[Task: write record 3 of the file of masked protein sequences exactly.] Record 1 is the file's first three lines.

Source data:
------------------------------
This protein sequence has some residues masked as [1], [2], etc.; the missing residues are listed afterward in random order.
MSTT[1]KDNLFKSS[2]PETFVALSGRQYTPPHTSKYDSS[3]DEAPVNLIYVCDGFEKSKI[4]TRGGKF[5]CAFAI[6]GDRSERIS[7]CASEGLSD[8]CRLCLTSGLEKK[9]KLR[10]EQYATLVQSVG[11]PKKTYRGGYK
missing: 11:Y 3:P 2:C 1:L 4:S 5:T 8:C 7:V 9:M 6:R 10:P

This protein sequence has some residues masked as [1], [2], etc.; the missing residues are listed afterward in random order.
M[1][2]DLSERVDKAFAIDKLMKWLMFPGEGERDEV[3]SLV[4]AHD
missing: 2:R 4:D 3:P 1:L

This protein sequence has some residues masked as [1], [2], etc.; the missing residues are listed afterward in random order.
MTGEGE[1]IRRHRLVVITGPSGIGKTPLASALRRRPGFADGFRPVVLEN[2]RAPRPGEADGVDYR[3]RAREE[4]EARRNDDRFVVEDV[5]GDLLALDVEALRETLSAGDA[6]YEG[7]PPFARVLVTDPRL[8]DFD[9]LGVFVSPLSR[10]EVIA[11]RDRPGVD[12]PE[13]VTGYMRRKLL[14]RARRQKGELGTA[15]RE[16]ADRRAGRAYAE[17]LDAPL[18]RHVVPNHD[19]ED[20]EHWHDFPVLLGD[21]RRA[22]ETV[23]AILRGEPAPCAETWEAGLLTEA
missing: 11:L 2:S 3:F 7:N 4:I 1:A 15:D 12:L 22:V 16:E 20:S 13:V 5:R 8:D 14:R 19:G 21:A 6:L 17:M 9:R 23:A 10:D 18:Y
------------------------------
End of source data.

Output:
This protein sequence has some residues masked as [1], [2], etc.; the missing residues are listed afterward in random order.
MTGEGE[1]IRRHRLVVITGPSGIGKTPLASALRRRPGFADGFRPVVLEN[2]RAPRPGEADGVDYR[3]RAREE[4]EARRNDDRFVVEDV[5]GDLLALDVEALRETLSAGDA[6]YEG[7]PPFARVLVTDPRL[8]DFD[9]LGVFVSPLSR[10]EVIA[11]RDRPGVD[12]PE[13]VTGYMRRKLL[14]RARRQKGELGTA[15]RE[16]ADRRAGRAYAE[17]LDAPL[18]RHVVPNHD[19]ED[20]EHWHDFPVLLGD[21]RRA[22]ETV[23]AILRGEPAPCAETWEAGLLTEA
missing: 11:L 2:S 3:F 7:N 4:I 1:A 15:D 12:L 22:V 16:E 20:S 13:V 5:R 8:D 14:R 19:G 21:A 6:L 17:M 9:R 23:A 10:D 18:Y